Microsoft will be opening the doors of its corporate campus in Redmond Oct. 27-29 for its annual Professional Developers Conference at which it will be building momentum for its cloud computing initiatives and the development of applications for its new Windows Phone 7 operating system.
PDC10 will begin with a keynote Thursday by CEO Steve Ballmer, who will share the stage with Bob Muglia, president of the Server and Tools Business at Microsoft. In that role, Muglia is responsible for Microsoft’s infrastructure software, developer tools, and cloud platform, including products such as Windows Server, SQL Server, Visual Studio, System Center and the Windows Azure Platform. This means Muglia, along with Ballmer, will be pumping up software developer attendees about Microsoft’s “We’re all in” strategy on cloud computing, which Ballmer launched back in March.
Sessions Thursday and Friday will cover how to build, deploy and manage applications running on Azure, which is the cloud version of Windows Server. Other sessions will be devoted to running Java applications on Azure, managing identity and access control in the cloud, building databases on SQL Azure and integrating SharePoint with Azure.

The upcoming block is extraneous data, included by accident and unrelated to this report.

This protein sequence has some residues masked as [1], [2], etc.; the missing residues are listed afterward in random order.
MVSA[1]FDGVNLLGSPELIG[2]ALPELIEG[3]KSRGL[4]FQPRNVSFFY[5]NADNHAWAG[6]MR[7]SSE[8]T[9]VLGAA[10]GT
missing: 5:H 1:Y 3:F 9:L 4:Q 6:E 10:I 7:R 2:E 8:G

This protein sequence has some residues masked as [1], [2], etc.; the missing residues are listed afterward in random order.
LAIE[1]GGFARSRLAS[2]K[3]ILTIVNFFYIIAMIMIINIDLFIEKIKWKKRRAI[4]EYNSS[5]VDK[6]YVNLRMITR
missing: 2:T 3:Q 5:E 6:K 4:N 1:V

Blogger Tim FitzGerald reported today that we may hear more at PDC10 about Microsoft’s plans to deliver cloud computing as an Infrastructure-as-a-Service (IaaS) offering. FitzGerald, an executive at Avnet Technology Solutions, writes that Azure is currently available only as a Platform-as-a-Service (PaaS), but that another Microsoft executive, Zane Adams, general manager of Azure and Middleware Server and Tools Business, told attendees at a conference in the U.K. that Microsoft was expecting to be a player in IaaS, PaaS and software-as-a-service (SaaS). Positioning itself as a player in all three spaces would put it in competition with Amazon's EC2 (IaaS), Google (PaaS) and Salesforce.com (SaaS), which could be a lot to take on.
And Microsoft needs to woo the development community to tackle another highly competitive space in mobile with its coming Windows Phone 7 OS. Microsoft released the final version of its development tools for Phone 7 in September and the smartphones running it are to go on sale in the U.S. Nov. 8. Sessions on Phone 7 include one on how to use Azure to build Phone 7 apps that would be backed by scalable cloud components. Another one covers how to build apps that run on Silverlight. And a third session looks at building game applications using XNA Game Studio, which is the Microsoft integrated development environment for Xbox. And running Xbox games on a Phone 7 device is expected to distinguish Phone 7 devices from Android, Apple and BlackBerry devices.
Robert Mullins is a freelance journalist based in San Francisco. He has been writing about technology from Silicon Valley for more than a decade. He has covered such beats as network security, servers, storage, software development, telecommunications and, of course, Microsoft, for a variety of publications, most notably the IDG News Service and Network World.